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Alma-Tadema, Listening to Homer

Sir Lawrence Alma-Tadema, A Reading from Homer, 1885, oil on canvas, 36-1/8 x 72-1/4 inches / 91.8 x 183.5 cm (Philadelphia Museum of Art). Created by Beth Harris and Steven Zucker.

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Video transcript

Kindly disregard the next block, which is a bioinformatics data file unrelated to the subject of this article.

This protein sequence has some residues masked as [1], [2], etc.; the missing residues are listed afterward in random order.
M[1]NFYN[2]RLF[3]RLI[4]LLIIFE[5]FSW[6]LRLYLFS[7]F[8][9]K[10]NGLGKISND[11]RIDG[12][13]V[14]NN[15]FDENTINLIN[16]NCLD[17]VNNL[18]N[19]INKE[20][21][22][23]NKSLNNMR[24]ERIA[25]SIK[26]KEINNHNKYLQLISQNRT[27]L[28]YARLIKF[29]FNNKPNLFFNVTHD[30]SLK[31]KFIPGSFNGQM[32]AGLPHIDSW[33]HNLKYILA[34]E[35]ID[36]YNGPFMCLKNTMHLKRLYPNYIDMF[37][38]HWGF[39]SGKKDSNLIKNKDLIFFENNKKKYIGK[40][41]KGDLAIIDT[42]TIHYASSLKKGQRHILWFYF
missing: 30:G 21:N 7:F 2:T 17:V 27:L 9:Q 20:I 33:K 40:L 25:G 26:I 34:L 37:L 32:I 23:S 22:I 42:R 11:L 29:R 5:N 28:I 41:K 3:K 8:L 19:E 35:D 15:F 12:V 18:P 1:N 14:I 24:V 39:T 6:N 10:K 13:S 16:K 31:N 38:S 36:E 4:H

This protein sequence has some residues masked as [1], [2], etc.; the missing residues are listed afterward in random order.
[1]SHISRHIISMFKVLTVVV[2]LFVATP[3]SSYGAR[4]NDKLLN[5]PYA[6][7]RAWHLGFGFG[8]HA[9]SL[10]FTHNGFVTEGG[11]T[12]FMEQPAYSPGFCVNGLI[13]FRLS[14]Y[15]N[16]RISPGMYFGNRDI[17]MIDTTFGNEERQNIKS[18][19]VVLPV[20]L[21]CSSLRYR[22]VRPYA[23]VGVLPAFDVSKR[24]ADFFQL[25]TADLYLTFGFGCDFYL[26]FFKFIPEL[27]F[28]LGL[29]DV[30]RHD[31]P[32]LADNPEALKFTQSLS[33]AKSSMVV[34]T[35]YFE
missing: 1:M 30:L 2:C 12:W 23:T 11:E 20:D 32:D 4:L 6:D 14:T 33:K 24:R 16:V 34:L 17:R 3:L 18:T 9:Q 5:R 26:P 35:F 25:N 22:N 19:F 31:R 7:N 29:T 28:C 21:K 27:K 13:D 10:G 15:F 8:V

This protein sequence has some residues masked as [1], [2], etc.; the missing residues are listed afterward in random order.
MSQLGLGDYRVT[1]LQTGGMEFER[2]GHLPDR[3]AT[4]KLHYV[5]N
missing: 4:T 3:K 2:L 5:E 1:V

(jazzy music) Male: I am there. I'm sitting on the cool marble. I'm listening. I'm rapt. Female: I want to be there! Male: (chuckles) So do I! Female: Alma-Tadema has captured the beautiful light and the sea and this fabulously cool marble on this lovely summer day. Who doesn't want to be there? Male: What an incredible fantasy. Look at that marble, the way the light moves through that stone. If you look under the seat you can actually see the intense sunlight warming that marble and you can feel its crispness, you can feel the edge as you're sitting there. Female: Alma-Tadema, and we're looking at his painting, A Reading from Homer from 1885, was a master at capturing textures; not just the marble but also the fur that the figure wears in the foreground. Male: Or the flesh. Look at his feet. Female: He could really paint. The figure on the right, who's crowned with laurel leaves much like an ancient Greek god, is reading from Homer. He's clearly acting it out in a dramatic way that has his listeners transported to mythic, Homeric Greece. Male: As the young orator is recalling mythic Greece and transporting his listeners, Alma-Tadema, the artist, is transporting his viewers, is transporting us, and transporting the Victorians for whom this was made. Female: They've put down their musical instruments. They look as though they're seeing past him and they're in their own imaginations. Male: Look at the way that the young couples' hands intertwine. It's so delicate and so graceful. Female: Their hands were clasped, but they're so taken with the story that's being told that they're almost forgetting that their hands are entwined. Male: Here's an academic artist that is truly a brilliant technician, that is truly a brilliant craftsman. Here's an artist who was enormously successful professionally, and whose paintings won not only numerous awards but fetched very high prices. Yet this is also an artist who the 20th century looked down on. Female: An art historian said that Alma-Tadema was, in the highest sense, a superficial artist. That's because I think Alma-Tadema was very much giving the Victorians an art which flattered them, which made them feel good. In the 20th century, we value art that challenges us, not that flatters us. It's interesting to think about how this flattered the Victorian audience that it was made for. Male: I would imagine that the Victorians themselves looked back to ancient Greece as a source of their greatness; that they were, in some ways, an inheritor of the way in which the Greeks had privileged culture, had privileged the arts. Female: That's right, and I would add ancient Greece and ancient Rome. Any Victorian looking at this painting would have identified with watching a reading or a theater performance and thinking about their own appreciation for the arts. Male: This was a moment in history when Britain is an empire and it is collecting works of art and works of culture from around the world, and especially from Greece. The Elgan marbles, the great sculptures of the Parthenon are brought to London and put on display. In a sense, what Alma-Tadema is doing is bringing those marbles back to life. Female: Instead of showing us the ancient Athenians involved in some kind of heroic battle, we see them at a moment of leisure appreciating the arts. Everyone wants to be the heir to ancient Greece and ancient Rome, and the Victorian empire was no different. Male: It's naturalism, it's realism is so high pitched that it is absolutely believable, and yet it is in so many ways much more a reflection of the 19th century than it is of the 5th century B.C. (jazzy music)